On behalf of Monty and Harry we would love you to consider their daddy for this award.

Our beautiful boy Monty was diagnosed with retinoblastoma on 28th September 2018 at the age of two years and four months, unfortunately Monty had to have his eye removed six days later. To say it was a huge shock is an understatement – we had never heard of Rb.

My husband Phil has been my absolute rock we don’t know what we would do without him. The whole family have found Monty’s diagnosis devastating, particularly as Phil lost his nan just a few months before Monty’s diagnosis.

We feel very lucky that Monty is now cancer free. Monty has been, in Phil’s words, his “hero”. He is the bravest person we know – nothing has stopped him and he is doing so well. His big brother Harry (aged eight) is amazing too – he is so protective of his little brother.

As a family we are now putting all our efforts into fundraising. Phil is doing ten 10km runs. In just a couple of weeks he has completed his first two runs and he is also arranging a golf fundraiser with his dad. He desperately wants to show his appreciation for all the hard work CHECT and Birmingham Children’s hospital do.

Champion Dad: Chris Nash
Nominated by: Olivia Nash age 3
written by Stefania Nash (mum)

My name is Olivia Nash and I am three years old. I would like to nominate my daddy for this award because he has been a rock to me, my new baby brother and to my mummy – including when my baby brother was growing bigger and bigger in mummy’s tummy.

He has been there when I needed him the most from having my diagnosis, eye removal, chemotherapy, proton beam therapy in Germany and my sleepovers with him at our local hospital. He has taken time off work to care for me alongside mummy.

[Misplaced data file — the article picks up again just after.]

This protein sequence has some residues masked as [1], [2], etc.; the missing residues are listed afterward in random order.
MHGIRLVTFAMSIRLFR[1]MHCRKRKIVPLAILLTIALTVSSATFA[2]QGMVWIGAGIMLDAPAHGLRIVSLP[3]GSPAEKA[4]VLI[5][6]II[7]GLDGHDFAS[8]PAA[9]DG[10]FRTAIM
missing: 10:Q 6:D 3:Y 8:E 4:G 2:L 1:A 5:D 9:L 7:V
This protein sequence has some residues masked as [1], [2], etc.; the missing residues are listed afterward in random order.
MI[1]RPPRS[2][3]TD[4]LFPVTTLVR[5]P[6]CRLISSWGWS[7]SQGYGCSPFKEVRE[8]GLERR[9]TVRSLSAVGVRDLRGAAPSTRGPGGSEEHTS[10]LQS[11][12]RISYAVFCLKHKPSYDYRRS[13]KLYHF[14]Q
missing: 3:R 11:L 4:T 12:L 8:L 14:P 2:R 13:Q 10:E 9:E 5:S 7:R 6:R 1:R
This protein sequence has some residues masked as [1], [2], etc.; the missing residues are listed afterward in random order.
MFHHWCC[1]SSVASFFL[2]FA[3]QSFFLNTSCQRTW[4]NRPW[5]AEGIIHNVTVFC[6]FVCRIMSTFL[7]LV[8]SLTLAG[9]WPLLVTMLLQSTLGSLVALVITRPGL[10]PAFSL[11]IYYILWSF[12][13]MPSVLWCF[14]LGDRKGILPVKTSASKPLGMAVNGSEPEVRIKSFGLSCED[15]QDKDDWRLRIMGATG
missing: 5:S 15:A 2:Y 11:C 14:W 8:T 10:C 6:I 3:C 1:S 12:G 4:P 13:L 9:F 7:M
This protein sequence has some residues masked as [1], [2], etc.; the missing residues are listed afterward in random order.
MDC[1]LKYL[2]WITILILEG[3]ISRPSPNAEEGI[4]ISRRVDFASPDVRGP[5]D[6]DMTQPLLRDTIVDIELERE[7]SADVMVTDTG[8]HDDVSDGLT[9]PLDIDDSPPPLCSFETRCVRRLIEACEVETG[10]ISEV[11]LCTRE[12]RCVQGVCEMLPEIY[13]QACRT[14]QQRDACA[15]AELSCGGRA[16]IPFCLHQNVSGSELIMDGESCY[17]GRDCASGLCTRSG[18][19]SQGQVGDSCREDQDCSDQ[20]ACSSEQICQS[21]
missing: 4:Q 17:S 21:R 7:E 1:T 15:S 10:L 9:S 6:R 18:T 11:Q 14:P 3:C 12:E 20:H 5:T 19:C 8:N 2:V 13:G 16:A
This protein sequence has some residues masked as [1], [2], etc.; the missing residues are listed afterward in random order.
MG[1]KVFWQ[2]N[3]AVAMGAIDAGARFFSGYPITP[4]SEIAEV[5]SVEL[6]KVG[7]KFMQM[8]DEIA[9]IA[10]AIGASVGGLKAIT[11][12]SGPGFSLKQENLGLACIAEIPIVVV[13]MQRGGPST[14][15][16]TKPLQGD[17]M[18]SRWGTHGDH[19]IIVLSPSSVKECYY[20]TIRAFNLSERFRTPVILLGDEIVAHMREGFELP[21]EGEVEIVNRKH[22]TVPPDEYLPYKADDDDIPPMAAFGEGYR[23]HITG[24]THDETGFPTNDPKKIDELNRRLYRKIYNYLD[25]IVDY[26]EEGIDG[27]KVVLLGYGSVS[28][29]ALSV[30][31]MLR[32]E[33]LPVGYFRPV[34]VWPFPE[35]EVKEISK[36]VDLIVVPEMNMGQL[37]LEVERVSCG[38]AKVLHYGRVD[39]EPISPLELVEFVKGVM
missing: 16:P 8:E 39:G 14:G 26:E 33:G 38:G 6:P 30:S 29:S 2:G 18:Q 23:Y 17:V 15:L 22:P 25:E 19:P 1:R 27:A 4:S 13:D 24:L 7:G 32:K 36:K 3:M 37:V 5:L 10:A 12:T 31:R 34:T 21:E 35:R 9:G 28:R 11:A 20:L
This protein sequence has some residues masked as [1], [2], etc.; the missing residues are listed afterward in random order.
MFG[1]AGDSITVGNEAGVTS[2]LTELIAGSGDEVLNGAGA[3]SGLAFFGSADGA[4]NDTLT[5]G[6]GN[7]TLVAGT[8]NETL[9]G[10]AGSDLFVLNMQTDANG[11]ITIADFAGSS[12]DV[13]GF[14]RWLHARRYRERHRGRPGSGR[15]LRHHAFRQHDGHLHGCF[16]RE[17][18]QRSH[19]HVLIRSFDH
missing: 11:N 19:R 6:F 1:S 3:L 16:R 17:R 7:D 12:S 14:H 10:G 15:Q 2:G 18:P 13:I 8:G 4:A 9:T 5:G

Whenever i felt scared, daddy made it all okay. He showed me that it isn’t so scary and made me feel at ease and showed me i can be brave through this journey. I love my daddy and he is my best friend. He is our champion.

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Our March members’ day took place at the Brooklands Museum in Weybridge, Surrey – the birthplace of British motorsport, aviation and home of Concorde!

Members’ days are a great way to meet other families affected by retinoblastoma and to nominate your child for a CHECT Champion Award.

Here is a collection of photos taken on the day.

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“I Joined Childhood Eye Cancer Trust (CHECT) for Retinoblastoma Awareness Week 2019 where I met remarkable parents with remarkable children!” Peter Dowd MP

CHECT Information and Research Manager Petra Maxwell recalls our Parliamentary Drop-In Session held during May for Retinoblastoma Awareness Week 2019.

It was with a mixture of excitement and some trepidation that Patrick and I approached Portcullis House in Westminster on the morning of Wednesday 15th May. We were there to host a Parliamentary Drop-In event, as part of World Retinoblastoma Awareness Week 2019, to engage MPs in raising awareness of Rb in their constituencies.

It was the first time CHECT had ever held an event like this. Back in December we were approached by member Hannah Matin, who works in the office of Paul Farrelly MP, to suggest we hold such an event. In her role Hannah was able to secure us a room at the centre of Westminster, and to advise us on the best way to run such an event.